[CrossRef]

K. Y. Lau, C. Harder, A. Yariv, “Direct Modulation of Semiconductor Lasers at f > 10 GHz by Low-Temperature Operation,” Appl. Phys. Lett. 44, 273 (1984).
[CrossRef]

1983 (1)

1982 (1)

W. S. Ross, W. P. Jaeger, J. Nakai, T. T. Nguyen, J. H. Shapiro, “Atmospheric Optical Propagation—an Integrated Approach,” Opt. Eng. 21, 775 (1982).
[CrossRef]

1981 (2)

M. Katzman, “Laser Space Communication Technology Status,” Proc. Soc. Photo-Opt. Instrum. Eng. 295, 2 (1981).

R. W. Svorec, “Parametric Performance Analysis of Spaceborne Laser Communication Systems,” Proc. Soc. Photo-Opt. Instrum. Eng. 295, 66 (1981).

1967 (1)

See, for example, J. R. Kerr, “Microwave-Bandwidth Optical Receiver Systems,” Proc. IEEE 55, 1686 (1967).
[CrossRef]

Fortescue, G.

Goodwin, F. E.

F. E. Goodwin, Digital Signal Corp., Springfield, Va.; unpublished results and private communication (1983–1984).

Harder, C.

K. Y. Lau, C. Harder, A. Yariv, “Direct Modulation of Semiconductor Lasers at f > 10 GHz by Low-Temperature Operation,” Appl. Phys. Lett. 44, 273 (1984).
[CrossRef]

Jaeger, W. P.

W. S. Ross, W. P. Jaeger, J. Nakai, T. T. Nguyen, J. H. Shapiro, “Atmospheric Optical Propagation—an Integrated Approach,” Opt. Eng. 21, 775 (1982).
[CrossRef]

Katzman, M.

M. Katzman, “Laser Space Communication Technology Status,” Proc. Soc. Photo-Opt. Instrum. Eng. 295, 2 (1981).

Kerr, J. R.

See, for example, J. R. Kerr, “Microwave-Bandwidth Optical Receiver Systems,” Proc. IEEE 55, 1686 (1967).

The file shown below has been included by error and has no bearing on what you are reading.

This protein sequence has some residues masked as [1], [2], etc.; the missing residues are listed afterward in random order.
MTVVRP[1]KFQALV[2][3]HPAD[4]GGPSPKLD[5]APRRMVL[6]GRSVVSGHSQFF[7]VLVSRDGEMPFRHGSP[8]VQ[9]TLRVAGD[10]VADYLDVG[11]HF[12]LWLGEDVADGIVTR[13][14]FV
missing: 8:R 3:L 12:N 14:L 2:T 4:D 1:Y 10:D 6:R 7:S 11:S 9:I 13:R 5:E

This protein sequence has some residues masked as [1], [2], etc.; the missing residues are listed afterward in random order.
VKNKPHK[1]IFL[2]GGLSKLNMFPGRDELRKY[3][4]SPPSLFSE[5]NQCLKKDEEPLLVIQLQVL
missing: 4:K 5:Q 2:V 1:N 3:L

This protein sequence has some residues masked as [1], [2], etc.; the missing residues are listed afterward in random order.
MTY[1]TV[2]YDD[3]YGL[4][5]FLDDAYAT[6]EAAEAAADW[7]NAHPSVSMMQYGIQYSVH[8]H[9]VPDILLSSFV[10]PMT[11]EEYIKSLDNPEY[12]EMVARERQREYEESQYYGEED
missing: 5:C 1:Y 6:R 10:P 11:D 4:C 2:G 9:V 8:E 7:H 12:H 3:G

[CrossRef]

Lau, K. Y.

K. Y. Lau, C. Harder, A. Yariv, “Direct Modulation of Semiconductor Lasers at f > 10 GHz by Low-Temperature Operation,” Appl. Phys. Lett. 44, 273 (1984).
[CrossRef]

Majumdar, A. K.

A. K. Majumdar, “Laboratory-Simulation Experiment for Optical Communication Through Low-Visibility Atmosphere Using a Diode Laser,” IEEE J. Quantum Electron. QE-20, 919 (1984).
[CrossRef]

A. K. Majumdar, G. Fortescue, “Wide-Beam Atmospheric Optical Communication for Aircraft Application Using Semiconductor Diodes,” Appl. Opt. 22, 2495 (1983).
[CrossRef] [PubMed]

Nakai, J.

W. S. Ross, W. P. Jaeger, J. Nakai, T. T. Nguyen, J. H. Shapiro, “Atmospheric Optical Propagation—an Integrated Approach,” Opt. Eng. 21, 775 (1982).
[CrossRef]

Nguyen, T. T.

W. S. Ross, W. P. Jaeger, J. Nakai, T. T. Nguyen, J. H. Shapiro, “Atmospheric Optical Propagation—an Integrated Approach,” Opt. Eng. 21, 775 (1982).
[CrossRef]

Pratt, W. K.

W. K. Pratt, Laser Communication Systems (Wiley, New York, 1969).

Ross, W. S.

W. S. Ross, W. P. Jaeger, J. Nakai, T. T. Nguyen, J. H. Shapiro, “Atmospheric Optical Propagation—an Integrated Approach,” Opt. Eng. 21, 775 (1982).
[CrossRef]

Shapiro, J. H.

W. S. Ross, W. P. Jaeger, J. Nakai, T. T. Nguyen, J. H. Shapiro, “Atmospheric Optical Propagation—an Integrated Approach,” Opt. Eng. 21, 775 (1982).
[CrossRef]

Svorec, R. W.

R. W. Svorec, “Parametric Performance Analysis of Spaceborne Laser Communication Systems,” Proc. Soc. Photo-Opt. Instrum. Eng. 295, 66 (1981).

R. W. Svorec, The Aerospace Corp., El Segundo, Calif.; private communication (1984).

Yariv, A.

K. Y. Lau, C. Harder, A. Yariv, “Direct Modulation of Semiconductor Lasers at f > 10 GHz by Low-Temperature Operation,” Appl. Phys. Lett. 44, 273 (1984).
[CrossRef]

Appl. Opt. (1)

Appl. Phys. Lett. (1)